File Name: steel microstructure and properties .zip
- Steels: Microstructure and Properties
- Carbon Steel: Properties, Production, Examples and Applications
- Dual-phase steel
Welded high-strength steel components have great potential for use in lightweight constructions or highly loaded structures.
Steels: Microstructure and Properties
The maximum manganese, silicon and copper content should be less than 1. Carbon steel can be classified into three categories according to its carbon content: low-carbon steel or mild-carbon steel , medium-carbon steel and high-carbon steel . Their carbon content, microstructure and properties compare as follows:. Low-carbon steel is the most widely used form of carbon steel. These steels usually have a carbon content of less than 0. They cannot be hardened by heat treatment to form martensite so this is usually achieved by cold work.
Carbon steels are usually relatively soft and have low strength. They do, however, have high ductility, making them excellent for machining, welding and low cost. High-strength, low-alloy steels HSLA are also often classified as low-carbon steels, however, also contain other elements such as copper , nickel, vanadium and molybdenum.
Combined, these comprise up to 10 wt. High-strength, low-alloy steels, as the name suggests, have higher strengths, which is achieved by heat treatment. They also retain ductility, making them easily formable and machinable. HSLA are more resistant to corrosion than plain low-carbon steels. Medium-carbon steel has a carbon content of 0. The mechanical properties of this steel are improved via heat treatment involving autenitising followed by quenching and tempering, giving them a martensitic microstructure.
Heat treatment can only be performed on very thin sections, however, additional alloying elements, such as chromium, molybdenum and nickel, can be added to improve the steels ability to be heat treated and, thus, hardened. Hardened medium-carbon steels have greater strength than low-carbon steels, however, this comes at the expense of ductility and toughness. High-carbon steel has a carbon content of 0. It has the highest hardness and toughness of the carbon steels and the lowest ductility.
High-carbon steels are very wear-resistant as a result of the fact that they are almost always hardened and tempered. Tool steels and die steels are types of high-carbon steels, which contain additional alloying elements including chromium, vanadium, molybdenum and tungsten. The addition of these elements results in the very hard wear-resistant steel, which is a result of the formation of carbide compounds such as tungsten carbide WC.
The molten iron extracted from the iron ore is enriched with carbon from the burning coke. The remaining impurities combine with the lime to form slag, which floats on top of the molten metal where it can be extracted.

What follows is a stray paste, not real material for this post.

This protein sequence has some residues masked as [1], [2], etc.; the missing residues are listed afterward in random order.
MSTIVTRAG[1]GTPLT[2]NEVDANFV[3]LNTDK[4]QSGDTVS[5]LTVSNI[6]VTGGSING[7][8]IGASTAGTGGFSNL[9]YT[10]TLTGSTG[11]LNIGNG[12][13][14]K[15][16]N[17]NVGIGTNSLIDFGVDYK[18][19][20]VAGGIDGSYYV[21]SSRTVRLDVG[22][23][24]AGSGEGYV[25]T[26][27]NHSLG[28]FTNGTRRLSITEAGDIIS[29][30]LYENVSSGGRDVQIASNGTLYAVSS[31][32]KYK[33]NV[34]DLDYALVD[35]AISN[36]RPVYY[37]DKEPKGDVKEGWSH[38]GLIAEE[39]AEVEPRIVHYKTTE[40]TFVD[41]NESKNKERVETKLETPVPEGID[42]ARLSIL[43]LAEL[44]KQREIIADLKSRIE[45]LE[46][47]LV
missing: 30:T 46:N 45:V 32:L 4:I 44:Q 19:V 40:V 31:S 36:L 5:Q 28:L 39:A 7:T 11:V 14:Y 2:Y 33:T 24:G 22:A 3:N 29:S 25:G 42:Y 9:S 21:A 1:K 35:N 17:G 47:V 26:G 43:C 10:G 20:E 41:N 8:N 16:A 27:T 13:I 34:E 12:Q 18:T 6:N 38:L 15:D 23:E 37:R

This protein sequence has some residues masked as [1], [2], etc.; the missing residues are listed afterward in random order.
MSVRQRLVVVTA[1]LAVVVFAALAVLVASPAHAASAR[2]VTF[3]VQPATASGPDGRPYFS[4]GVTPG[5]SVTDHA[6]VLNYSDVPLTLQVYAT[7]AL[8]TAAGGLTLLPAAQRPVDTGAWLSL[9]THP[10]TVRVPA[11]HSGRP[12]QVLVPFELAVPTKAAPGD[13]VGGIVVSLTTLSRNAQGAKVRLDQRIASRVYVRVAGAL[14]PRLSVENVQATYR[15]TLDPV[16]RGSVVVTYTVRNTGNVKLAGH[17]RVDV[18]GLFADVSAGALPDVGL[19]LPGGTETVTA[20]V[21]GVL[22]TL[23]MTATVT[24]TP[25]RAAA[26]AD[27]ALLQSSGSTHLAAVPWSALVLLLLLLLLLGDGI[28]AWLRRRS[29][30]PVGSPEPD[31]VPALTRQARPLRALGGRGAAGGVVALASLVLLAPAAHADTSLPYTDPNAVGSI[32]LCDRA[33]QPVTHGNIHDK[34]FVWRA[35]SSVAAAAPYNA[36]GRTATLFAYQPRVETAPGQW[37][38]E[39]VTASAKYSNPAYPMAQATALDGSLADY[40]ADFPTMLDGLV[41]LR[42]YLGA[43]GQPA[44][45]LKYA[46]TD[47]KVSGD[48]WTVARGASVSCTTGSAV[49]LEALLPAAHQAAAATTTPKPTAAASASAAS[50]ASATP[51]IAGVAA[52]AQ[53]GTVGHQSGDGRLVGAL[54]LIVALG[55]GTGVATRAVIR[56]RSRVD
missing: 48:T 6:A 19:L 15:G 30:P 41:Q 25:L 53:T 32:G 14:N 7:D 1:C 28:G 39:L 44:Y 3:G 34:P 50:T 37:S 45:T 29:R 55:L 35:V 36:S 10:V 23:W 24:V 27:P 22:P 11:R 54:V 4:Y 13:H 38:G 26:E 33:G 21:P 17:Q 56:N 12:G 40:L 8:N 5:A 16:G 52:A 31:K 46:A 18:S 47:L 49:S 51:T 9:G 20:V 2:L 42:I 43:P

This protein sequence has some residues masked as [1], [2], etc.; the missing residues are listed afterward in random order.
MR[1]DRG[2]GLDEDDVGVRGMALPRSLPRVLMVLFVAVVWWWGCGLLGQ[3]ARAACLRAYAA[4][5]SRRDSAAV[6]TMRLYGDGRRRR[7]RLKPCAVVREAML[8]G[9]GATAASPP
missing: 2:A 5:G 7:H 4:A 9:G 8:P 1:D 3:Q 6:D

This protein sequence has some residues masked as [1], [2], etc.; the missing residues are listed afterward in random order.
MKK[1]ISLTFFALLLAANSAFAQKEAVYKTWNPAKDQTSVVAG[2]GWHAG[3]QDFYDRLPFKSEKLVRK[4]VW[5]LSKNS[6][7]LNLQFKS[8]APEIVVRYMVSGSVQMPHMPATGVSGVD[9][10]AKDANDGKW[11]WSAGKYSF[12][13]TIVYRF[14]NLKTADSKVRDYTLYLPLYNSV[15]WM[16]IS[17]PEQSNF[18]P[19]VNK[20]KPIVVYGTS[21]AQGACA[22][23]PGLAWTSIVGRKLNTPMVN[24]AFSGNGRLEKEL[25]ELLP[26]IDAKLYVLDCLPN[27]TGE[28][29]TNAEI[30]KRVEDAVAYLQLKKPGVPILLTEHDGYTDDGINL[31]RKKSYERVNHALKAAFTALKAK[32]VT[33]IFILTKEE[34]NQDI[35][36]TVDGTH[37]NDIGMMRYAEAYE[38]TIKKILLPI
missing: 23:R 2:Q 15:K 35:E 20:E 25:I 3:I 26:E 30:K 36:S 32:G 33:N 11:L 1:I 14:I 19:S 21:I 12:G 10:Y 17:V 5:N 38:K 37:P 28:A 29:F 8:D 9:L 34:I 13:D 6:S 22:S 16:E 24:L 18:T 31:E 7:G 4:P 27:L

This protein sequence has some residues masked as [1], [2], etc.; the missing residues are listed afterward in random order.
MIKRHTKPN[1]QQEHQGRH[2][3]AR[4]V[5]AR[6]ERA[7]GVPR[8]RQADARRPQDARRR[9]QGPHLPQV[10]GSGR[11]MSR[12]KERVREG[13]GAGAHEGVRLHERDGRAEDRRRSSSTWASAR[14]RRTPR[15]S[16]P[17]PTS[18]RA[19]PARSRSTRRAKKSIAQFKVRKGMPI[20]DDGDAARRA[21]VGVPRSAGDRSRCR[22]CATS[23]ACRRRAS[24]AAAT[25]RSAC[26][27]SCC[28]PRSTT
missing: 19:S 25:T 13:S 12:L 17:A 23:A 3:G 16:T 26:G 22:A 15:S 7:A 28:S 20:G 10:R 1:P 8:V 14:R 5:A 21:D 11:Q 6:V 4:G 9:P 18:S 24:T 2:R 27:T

The resulting molten steel contains roughly 4 wt. This carbon content is then reduced to the desired amount in a process called decarburisation. This is achieved by passing oxygen through the melt, which oxidises the carbon in the steel, producing carbon monoxide and carbon dioxide. Low carbon steels are often used in automobile body components, structural shapes I-beams, channel and angle iron , pipes, construction and bridge components, and food cans.
As a result of their high strength, resistance to wear and toughness, medium-carbon steels are often used for railway tracks, train wheels, crankshafts, and gears and machinery parts requiring this combination of properties. Due to their high wear-resistance and hardness, high-carbon steels are used in cutting tools, springs high strength wire and dies.
Examples, properties, and applications of the various carbon steels are compared in the following table. Carbon steel, or plain-carbon steel, is a metal alloy.
It is a combination of two elements, iron and carbon. It is separated into three main subcategories - high carbon steel, medium carbon steel, and low carbon steel. We connect engineers, product designers and procurement teams with the best materials and suppliers for their job.
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Medium-carbon steel Medium-carbon steel has a carbon content of 0. High-carbon steel High-carbon steel has a carbon content of 0.
Production and processing Carbon steel can be produced from recycled steel, virgin steel or a combination of both. Medium-carbon steel As a result of their high strength, resistance to wear and toughness, medium-carbon steels are often used for railway tracks, train wheels, crankshafts, and gears and machinery parts requiring this combination of properties.
High-carbon steel Due to their high wear-resistance and hardness, high-carbon steels are used in cutting tools, springs high strength wire and dies. Comparison of properties and applications of different grades Examples, properties, and applications of the various carbon steels are compared in the following table. High 0. Carbon steel cold rolled sheet. Carbon steel globe valve. Carbon steel gate valve. Callister, Jr. Wiley, Quick Fact Carbon steel, or plain-carbon steel, is a metal alloy.
Carbon Steel: Properties, Production, Examples and Applications
The book provides inspiring content for undergraduates, yet has a depth that makes it useful to researchers. Steels represent the most used metallic material, possessing a wide range of structures and properties. The new edition has been thoroughly updated, with expanded content and improved organization, yet it retains its clear writing style, extensive bibliographies, and real-life examples. You all must have this kind of questions in your mind. Below article will solve this puzzle of yours. Just take a look.
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